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Aurumag

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According to Q, the Comey Report is a MOAB.

Good times!
 

Goldhedge

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This week will be interesting!


I've learned that attempting to explain 'Q' to blue pilled folks is an exercise in futility... They look at me like I'm a conspiracy nut....
 

Goldhedge

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The Battle Begins, MSM Begins To Protect The [CB] - Episode 1865a


The Entire House Of Cards Is About To Come Down - Episode 1865b

 

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Would you summarize?
Sure. It's about the Central Banks being protected by the MSM. As you know, anything Trump does is vilified by them.

While Trump pushes the economy into the next election "the plan" according to (X22) is to blame the CB for the economy once it crashes after the election. This will cause the populace to question the FED and demand an audit.

After the audit we learn what the FED has done for 110 years - their charter is to protect the value of the dollar and keep employment high. We all know that they have failed.

The MSM will tell you 'Mehh, it's not that important' so you don't care, but we really know that it IS important.

I suggest listening at 1.50 times speed - he speaks rather slowly and that makes it go quickly, but you do have to focus and pay attention. Of course, you could slow it down to 1.25x?

I sometimes push it to 2.0x! I'm a glutton for punishment...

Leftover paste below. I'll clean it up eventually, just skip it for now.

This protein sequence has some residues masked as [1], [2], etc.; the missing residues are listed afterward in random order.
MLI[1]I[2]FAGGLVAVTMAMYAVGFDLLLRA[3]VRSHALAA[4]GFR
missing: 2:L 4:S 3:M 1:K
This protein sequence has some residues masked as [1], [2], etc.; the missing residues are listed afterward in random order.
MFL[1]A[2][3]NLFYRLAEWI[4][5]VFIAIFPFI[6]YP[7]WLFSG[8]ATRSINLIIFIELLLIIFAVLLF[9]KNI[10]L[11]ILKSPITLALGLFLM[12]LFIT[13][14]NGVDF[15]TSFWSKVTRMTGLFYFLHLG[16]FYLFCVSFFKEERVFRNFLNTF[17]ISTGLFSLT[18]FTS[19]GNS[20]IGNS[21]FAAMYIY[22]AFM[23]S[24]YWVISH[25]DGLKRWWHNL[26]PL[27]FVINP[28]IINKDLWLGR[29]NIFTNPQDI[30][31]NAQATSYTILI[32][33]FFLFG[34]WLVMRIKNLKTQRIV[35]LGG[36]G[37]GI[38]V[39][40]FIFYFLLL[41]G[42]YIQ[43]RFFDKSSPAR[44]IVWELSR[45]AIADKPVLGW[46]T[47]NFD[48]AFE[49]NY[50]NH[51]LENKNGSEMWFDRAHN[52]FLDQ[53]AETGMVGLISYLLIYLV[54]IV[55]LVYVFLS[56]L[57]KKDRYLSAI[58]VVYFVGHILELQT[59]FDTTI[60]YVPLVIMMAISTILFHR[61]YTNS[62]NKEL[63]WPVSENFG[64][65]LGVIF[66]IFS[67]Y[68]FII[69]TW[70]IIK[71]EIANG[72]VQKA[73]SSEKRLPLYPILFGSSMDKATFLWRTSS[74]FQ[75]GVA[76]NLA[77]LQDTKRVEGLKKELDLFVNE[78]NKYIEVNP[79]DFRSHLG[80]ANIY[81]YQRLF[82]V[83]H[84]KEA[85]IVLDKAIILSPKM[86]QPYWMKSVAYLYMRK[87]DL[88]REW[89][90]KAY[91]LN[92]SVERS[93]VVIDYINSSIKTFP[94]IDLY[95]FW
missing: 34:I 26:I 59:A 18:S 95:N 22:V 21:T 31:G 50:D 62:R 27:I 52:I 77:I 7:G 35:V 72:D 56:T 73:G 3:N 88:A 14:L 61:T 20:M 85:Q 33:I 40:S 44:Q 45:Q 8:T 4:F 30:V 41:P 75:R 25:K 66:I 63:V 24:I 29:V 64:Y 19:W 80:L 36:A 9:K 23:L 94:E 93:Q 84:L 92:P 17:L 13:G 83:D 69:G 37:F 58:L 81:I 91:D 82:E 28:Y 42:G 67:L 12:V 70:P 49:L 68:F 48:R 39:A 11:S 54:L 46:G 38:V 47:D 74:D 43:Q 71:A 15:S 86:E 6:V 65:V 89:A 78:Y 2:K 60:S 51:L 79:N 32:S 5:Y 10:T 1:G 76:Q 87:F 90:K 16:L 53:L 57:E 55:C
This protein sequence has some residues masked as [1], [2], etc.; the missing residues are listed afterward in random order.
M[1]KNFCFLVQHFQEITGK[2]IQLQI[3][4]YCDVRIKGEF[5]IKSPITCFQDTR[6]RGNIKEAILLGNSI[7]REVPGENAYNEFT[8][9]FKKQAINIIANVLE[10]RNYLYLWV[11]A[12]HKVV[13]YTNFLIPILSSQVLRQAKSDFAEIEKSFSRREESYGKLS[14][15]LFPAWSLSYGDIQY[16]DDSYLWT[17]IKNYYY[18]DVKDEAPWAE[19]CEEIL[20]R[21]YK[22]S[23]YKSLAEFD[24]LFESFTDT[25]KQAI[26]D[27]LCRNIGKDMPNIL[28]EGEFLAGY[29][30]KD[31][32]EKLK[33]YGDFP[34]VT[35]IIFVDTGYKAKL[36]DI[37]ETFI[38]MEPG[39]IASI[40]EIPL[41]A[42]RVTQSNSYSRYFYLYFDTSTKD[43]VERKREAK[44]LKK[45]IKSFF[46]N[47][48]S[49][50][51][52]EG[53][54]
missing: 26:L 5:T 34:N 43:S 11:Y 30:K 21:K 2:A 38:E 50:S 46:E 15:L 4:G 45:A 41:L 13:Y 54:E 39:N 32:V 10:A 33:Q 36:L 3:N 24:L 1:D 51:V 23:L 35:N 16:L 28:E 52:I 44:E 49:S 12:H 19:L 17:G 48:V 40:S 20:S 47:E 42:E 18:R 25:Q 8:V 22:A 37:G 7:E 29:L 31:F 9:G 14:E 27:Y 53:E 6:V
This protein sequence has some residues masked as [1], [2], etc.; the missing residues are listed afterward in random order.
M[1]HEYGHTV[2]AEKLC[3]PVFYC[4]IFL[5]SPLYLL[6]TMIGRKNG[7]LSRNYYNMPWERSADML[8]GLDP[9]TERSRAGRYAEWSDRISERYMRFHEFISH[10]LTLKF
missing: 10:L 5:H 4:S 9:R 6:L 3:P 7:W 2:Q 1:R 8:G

Will all the above happen? Who knows, but he does have a good grasp of Q and politics. Worth the listen, if only to keep abreast of current affairs.
 

Aurumag

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This week will be interesting!

I've learned that attempting to explain 'Q' to blue pilled folks is an exercise in futility... They look at me like I'm a conspiracy nut....
I gave up long ago. Even those who seem awake have a difficult time conceiving of Q.

I am very thankful that my mind was opened long ago.

Thanks GH for sharing the X22 vids.

IPOT is also a new favorite, thanks to your sharing.
 

Goldhedge

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I gave up long ago. Even those who seem awake have a difficult time conceiving of Q.

I am very thankful that my mind was opened long ago.

Thanks GH for sharing the X22 vids.

IPOT is also a new favorite, thanks to your sharing.
Yeah, I get that... I find listening to X22, IPOT, and PrayingMedic keeps me in the loop.

That's why I typically post those. They all have a perspective that is unique. They do their own research separate from everyone else. I can't say that for some of the others... I think some listen to others and then post their 'report'... it's usually a 'rehash' of what we already know.

IPOT will post tonight - he lives in Asia, so he's awake when we're checking our eyelids for leaks.

I am patient. For Trump to be successful he has to turn the tide of negativity. The only way I can see that happening is by following the letter of the law. Notice how they're trying to discredit Barr? They know that Barr is ethical. They also know what he knows, or will find and expose.

I like puzzles and figuring them out.... my mind works that way for some reason.

The wheels of justice move extremely slow, but grind exceedingly fine.
 

Goldhedge

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Q Anon/News - No Sleep in DC - In Pursuit of Truth Presents - 5.13.19

 

Goldhedge

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MSM, [DS], [CB] Didn’t See This Coming, Trump Has Shadow Trade Deals - Episode 1866a


Boom Week Ahead, C Comes Before D, No Sleep In DC - Episode 1866b


 

Goldhedge